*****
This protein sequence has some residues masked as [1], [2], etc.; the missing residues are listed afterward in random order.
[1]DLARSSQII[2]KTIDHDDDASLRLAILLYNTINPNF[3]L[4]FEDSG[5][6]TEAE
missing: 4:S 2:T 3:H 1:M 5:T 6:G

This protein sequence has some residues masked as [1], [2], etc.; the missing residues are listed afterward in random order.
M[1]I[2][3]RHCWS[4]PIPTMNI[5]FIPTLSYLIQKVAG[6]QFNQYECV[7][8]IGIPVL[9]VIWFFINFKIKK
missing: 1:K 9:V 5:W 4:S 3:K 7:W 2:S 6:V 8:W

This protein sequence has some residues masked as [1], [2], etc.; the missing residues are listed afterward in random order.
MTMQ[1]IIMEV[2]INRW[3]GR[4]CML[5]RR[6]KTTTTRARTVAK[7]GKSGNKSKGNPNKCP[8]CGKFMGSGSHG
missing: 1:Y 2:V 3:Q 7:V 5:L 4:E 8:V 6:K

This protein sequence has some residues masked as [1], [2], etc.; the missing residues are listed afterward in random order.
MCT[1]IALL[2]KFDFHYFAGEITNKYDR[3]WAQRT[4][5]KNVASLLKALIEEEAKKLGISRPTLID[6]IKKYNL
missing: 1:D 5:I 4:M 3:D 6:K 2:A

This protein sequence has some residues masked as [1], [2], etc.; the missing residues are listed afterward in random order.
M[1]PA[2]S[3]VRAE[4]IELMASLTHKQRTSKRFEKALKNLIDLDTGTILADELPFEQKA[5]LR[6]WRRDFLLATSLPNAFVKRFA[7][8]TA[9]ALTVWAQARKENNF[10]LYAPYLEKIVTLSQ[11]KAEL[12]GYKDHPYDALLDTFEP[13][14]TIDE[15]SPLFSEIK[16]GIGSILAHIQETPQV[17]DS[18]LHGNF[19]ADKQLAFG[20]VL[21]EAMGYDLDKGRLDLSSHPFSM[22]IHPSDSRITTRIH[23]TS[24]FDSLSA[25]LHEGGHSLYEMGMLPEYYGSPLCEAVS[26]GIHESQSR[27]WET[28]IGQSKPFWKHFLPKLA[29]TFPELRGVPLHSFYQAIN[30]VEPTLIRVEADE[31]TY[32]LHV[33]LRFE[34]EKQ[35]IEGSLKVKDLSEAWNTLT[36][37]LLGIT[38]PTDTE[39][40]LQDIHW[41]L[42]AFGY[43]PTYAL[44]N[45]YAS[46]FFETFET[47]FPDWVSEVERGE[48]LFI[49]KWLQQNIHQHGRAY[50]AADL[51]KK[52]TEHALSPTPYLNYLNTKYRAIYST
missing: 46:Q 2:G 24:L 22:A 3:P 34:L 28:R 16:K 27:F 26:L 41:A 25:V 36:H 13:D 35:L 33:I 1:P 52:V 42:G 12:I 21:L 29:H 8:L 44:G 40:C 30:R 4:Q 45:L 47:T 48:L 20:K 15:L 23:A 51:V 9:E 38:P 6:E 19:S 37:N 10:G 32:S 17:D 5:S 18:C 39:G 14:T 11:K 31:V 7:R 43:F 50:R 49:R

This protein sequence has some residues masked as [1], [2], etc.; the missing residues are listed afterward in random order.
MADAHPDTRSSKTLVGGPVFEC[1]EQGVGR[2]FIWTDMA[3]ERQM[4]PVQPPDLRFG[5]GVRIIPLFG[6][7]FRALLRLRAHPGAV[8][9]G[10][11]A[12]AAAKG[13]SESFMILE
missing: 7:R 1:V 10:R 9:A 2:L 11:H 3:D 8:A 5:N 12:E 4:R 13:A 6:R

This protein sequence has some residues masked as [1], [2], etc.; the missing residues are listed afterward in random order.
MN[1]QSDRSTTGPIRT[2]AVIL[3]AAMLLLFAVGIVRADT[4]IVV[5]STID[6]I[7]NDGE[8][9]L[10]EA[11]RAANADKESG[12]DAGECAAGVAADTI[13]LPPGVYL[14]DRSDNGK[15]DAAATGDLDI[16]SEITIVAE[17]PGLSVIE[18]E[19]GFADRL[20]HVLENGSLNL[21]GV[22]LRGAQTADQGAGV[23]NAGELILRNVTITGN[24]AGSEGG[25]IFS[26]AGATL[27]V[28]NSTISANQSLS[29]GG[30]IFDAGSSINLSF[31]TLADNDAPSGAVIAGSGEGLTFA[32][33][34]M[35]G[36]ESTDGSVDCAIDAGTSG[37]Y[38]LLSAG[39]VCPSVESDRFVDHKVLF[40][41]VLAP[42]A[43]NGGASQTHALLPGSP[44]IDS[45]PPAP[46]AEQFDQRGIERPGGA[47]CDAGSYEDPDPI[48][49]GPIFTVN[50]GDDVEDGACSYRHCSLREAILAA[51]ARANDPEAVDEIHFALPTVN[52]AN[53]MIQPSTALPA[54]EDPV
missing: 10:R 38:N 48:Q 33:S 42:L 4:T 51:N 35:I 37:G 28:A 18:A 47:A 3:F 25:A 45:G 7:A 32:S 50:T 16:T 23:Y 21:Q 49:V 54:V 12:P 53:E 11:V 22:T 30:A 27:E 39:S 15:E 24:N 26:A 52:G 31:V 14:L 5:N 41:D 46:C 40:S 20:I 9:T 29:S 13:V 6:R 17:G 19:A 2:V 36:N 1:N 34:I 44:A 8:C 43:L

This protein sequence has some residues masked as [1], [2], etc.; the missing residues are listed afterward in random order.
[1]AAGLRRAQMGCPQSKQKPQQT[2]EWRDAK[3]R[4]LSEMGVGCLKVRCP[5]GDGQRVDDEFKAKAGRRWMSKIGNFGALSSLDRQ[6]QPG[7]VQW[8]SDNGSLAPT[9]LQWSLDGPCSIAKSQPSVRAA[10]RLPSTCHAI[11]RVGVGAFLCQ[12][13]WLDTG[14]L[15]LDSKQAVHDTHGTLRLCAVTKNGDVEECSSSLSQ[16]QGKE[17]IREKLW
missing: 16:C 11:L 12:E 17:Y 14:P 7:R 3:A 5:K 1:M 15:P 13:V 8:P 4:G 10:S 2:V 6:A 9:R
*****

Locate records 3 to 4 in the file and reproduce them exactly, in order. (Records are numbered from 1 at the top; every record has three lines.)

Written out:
This protein sequence has some residues masked as [1], [2], etc.; the missing residues are listed afterward in random order.
MTMQ[1]IIMEV[2]INRW[3]GR[4]CML[5]RR[6]KTTTTRARTVAK[7]GKSGNKSKGNPNKCP[8]CGKFMGSGSHG
missing: 1:Y 2:V 3:Q 7:V 5:L 4:E 8:V 6:K

This protein sequence has some residues masked as [1], [2], etc.; the missing residues are listed afterward in random order.
MCT[1]IALL[2]KFDFHYFAGEITNKYDR[3]WAQRT[4][5]KNVASLLKALIEEEAKKLGISRPTLID[6]IKKYNL
missing: 1:D 5:I 4:M 3:D 6:K 2:A